The words of Aneurin Bevan – Labour hero, British hero – are worth reminding ourselves of from time to time. They remind us from whence we, the Labour movement, came, and of where we need to go; of a time when our party, still a ‘democratic socialist’ party of ‘solidarity’ according to the membership card, weren’t so afraid of the working class. It’s high time that we listened to Bevan. We need to talk about class.
Parliament, more than any time in the last half-century, has become an unrepresentative institution. Nobody should be surprised that over half of Conservative MPs were educated in fee-charging schools, nor that 23 of 29 Coalition cabinet ministers are millionaires. To put it bluntly, we expect it from that lot. If Labour are the party of democratic socialism and solidarity, they are the party of patronage and privilege.
No, more disconcerting is the dearth of working-class MPs on the Labour benches. In 1979, so the statistics tell us, around 40% of Labour MPs had partaken in some sort of manual or clerical work before entering parliament. In 2010, a depressing 10% was the figure.
Of course, nobody wants to go back to 1979 – lest we forget, this was the year in which Margaret Thatcher came to power, replacing one season’s worth of discontent with eleven years’ worth of hell. What we do want, however, and what the working class in particular desire, is a party that represents them. New Labour, led by the most unashamedly middle-class Labour leader in living memory, was not that party. Whether Ed Miliband’s party can be remains to be seen.
Simply talking the politics of class would be a start. Again, nobody wants class warfare. What we do want is for the Labour leadership to recognise that it is still class, perhaps more than any other factor, that determines our life chances (we are not, despite John Prescott’s neat New Labour dictum, ‘all middle-class now’).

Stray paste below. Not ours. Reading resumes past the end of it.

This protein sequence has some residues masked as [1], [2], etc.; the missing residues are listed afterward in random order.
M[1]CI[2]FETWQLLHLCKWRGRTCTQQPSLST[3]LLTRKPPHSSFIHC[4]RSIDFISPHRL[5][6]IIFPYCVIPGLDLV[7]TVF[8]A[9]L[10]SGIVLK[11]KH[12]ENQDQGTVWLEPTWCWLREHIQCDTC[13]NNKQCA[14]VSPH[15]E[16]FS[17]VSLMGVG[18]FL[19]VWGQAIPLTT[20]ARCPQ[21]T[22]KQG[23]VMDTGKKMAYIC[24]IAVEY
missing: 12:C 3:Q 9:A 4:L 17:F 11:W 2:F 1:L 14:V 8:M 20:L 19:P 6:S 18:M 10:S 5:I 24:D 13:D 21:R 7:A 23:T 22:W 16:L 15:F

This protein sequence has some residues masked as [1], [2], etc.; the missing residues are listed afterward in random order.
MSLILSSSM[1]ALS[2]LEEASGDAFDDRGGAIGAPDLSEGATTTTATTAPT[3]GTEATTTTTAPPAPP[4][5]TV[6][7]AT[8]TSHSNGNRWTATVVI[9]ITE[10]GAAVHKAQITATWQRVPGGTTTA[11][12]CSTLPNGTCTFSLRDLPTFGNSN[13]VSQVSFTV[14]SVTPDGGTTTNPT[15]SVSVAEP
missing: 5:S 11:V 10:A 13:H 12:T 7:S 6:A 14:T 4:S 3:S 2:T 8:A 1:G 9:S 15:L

Our party should be the one to do something about that. The clue’s in the name. Instead, we have airbrushed the word ‘class’ almost completely out of existence, replacing it with weasel words and phrases. ‘Squeezed middle’ is one. ‘Hard-working families’ is another.
Across the channel, things are much the same; Barack Obama, although considered to be some sort of foreign, commie dog by the rabid Republican right, makes reference to ‘middle-class families’ far more than the 46 million Americans living below the poverty line. The Democrats, however, do not profess to be a party of the urban poor. We do.
Labour has nothing to lose. We will not forgo electoral victory by reintroducing the word ‘class’ into the political lexicon, and we will certainly not diminish our prospects by increasing the intake of working-class MPs. Indeed, if anything, the above measures will strengthen Labour’s position; after all, of the millions of votes lost between 1997-2010, a significant chunk were the core voters – an apathetic workforce disillusioned with the party’s calamitous embrace of the Thatcherite, neoliberal consensus. As my old dad would say, of politicians both red and blue, ‘they’re all the same, the bloody lot of ‘em!’ It’s people like him whose hearts and minds Labour needs to capture once more.
Not every MP can be a Dennis Skinner or an Ian Lavery, nor can every Labour MP discuss the plight of the poor with the eloquence of an Aneurin Bevan. That, however, is no reason to ignore the working-classes altogether. Our party has done a great deal to help the vulnerable and victimised. We have more female and ethnic minority parliamentarians than ever before, and rightly so. When we see injustice, we speak out, we fight it. But Labour also needs to remember why it was formed and what it is for.
We are the party of the working class. We must start acting like it.